October is National Cyber Security Awareness Month, co-led by The European Union Agency for Network and Information Security (ENISA), the European Commission DG CONNECT and Partners.

The theme for 2019 is “Cyber Security is a Shared Responsibility!”. It aims to assist the public in establishing and maintaining daily routines, checks and general behaviour required to stay safe online. Additionally, it intends to help people stay tech wise and safe with the latest emerging technologies.

This year’s campaign video is titled “Your Daily Cyber Routine”, which is designed to highlight common risks and show people that preventative measures aren’t as difficult or confusing as they might think. Share this video with your friends and family to help them protect themselves online.

They have also released an infographic for “Staying Safe with Tech”, which teaches users the smart cyber questions they should be asking before purchasing a new tech device. The hashtag #CyberSecMonth is being used across social media, in discussions about cyber security. Share the infographic with your friends on social media to bring awareness about the preventative steps they should be taking.


Cyber Attacks on Financial Advisors

As part of ECSM 2019, we wanted to highlight a sector which is vulnerable to cyber attacks – the Financial sector.

Cyber criminals target all kinds of people however, an obvious target group is high net worth individuals. There is the opportunity to rob them using targeted cyber attacks.

One way to get to high net worth individuals is via services they will commonly use. One such service is Financial Advisors. They will hold financial details, personal details and specific bank account details. If a cyber criminal breaks into the Financial Advisor’s server, they will have a good line of attack on the “money”.

In 2018, there were 145 breaches reported from UK financial services companies, according to the Financial Conduct Authority (FCA). This is a huge rise from 25 reported breaches in 2017. Education surrounding cyber security needs to increase, and firms dealing with large amounts of data should ensure that they have preventative measures in place.

One potential risk for Financial Advisors is ex-employees still having access to the system. There should be procedures in place to remove users as soon as they’ve left the firm, to avoid any risk of a data breach.

Another common mistake is not updating software regularly, choosing instead to delay the update or click “remind me later”. Old versions of software are not as secure as the latest update, and could include potential “back doors” for cyber criminals to access.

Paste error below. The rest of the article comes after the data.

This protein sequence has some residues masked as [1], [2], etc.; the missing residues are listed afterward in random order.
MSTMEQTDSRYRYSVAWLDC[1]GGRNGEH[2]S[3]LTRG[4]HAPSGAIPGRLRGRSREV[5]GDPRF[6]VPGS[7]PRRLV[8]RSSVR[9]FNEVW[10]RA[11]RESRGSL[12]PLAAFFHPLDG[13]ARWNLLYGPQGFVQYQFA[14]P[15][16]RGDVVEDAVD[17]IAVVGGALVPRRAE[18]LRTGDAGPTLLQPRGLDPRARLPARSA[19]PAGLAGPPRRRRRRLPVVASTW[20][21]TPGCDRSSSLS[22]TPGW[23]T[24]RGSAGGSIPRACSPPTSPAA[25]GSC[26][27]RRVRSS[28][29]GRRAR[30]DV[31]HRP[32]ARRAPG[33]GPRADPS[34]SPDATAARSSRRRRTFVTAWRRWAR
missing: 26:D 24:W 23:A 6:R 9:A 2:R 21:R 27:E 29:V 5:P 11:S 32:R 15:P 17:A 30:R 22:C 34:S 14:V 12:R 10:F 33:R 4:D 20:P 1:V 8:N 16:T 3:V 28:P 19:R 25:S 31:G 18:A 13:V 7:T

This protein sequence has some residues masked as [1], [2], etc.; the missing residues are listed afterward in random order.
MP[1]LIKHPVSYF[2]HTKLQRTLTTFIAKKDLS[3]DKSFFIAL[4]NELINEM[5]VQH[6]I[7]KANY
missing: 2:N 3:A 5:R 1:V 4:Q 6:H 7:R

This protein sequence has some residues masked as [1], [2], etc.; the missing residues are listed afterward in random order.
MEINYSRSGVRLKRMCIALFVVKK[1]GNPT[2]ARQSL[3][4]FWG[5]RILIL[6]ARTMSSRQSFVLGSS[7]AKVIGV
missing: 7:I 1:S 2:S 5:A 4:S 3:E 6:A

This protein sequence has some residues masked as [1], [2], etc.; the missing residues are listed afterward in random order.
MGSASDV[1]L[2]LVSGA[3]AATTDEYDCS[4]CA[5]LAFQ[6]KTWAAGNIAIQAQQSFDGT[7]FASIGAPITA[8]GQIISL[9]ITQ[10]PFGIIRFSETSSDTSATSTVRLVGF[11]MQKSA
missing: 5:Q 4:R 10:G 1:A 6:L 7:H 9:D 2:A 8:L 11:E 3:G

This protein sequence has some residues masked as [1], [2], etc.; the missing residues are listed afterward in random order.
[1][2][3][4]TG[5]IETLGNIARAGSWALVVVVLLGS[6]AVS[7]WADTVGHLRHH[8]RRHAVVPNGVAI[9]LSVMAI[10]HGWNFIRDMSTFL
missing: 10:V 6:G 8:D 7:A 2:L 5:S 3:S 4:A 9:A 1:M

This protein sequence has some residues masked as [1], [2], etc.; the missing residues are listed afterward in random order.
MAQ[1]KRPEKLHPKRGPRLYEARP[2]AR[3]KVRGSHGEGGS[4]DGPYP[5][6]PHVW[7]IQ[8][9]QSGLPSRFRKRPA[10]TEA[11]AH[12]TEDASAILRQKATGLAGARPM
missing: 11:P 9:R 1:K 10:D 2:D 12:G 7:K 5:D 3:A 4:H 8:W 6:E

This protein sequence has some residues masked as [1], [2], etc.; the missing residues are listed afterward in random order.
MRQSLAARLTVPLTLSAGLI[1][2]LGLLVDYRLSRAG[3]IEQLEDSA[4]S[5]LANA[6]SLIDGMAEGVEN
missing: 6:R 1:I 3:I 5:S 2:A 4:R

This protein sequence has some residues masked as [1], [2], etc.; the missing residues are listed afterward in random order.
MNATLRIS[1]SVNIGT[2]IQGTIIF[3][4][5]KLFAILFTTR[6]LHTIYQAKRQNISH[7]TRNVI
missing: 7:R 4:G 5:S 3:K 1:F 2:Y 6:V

Financial Advisors need to ensure that their security is up-to-date, to reassure their high net worth customers that their data is safe.


How To Protect Yourself

If you’re worried about the security of your Financial Advisors, there are steps you can take to protect yourself and your data. Here are Nexor’s 8 helpful tips:

  1. Check how seriously your Financial Advisors take security. For example, have they passed Cyber Essentials (the security equivalent of “Gas Safe”)?
  2. Check their privacy policy, which you should see on their web site.
  3. Check they are FCA regulated.
  4. Only share details they really need.
  5. Unless they will run transactions for you, they shouldn’t need specific account numbers or sorts codes.
  6. NEVER tell them your passwords or PINs.
  7. If you change Financial Advisors, insist that the old Advisor destroys all your records.
  8. Subsequently, use a data protection information request to verify they have.



Nexor’s proactive approach to cybersecurity helps you to implement preventative measures, to ensure that your business is protected in case of attack. For more information on our services, get in touch with us.


Author Bio – Colin Robbins

Colin Robbins is Nexor’s Managing Security Consultant. He is a Fellow of the IISP, and a NCSC certified Security and Information Risk Adviser (Lead CCP) and Security Auditor (Senior CCP). He has specific technical experience in Secure Information Exchange & Identity Systems and is credited as the co-inventor of LDAP. He also has a strong interest in security governance, being a qualified ISO 27001 auditor.


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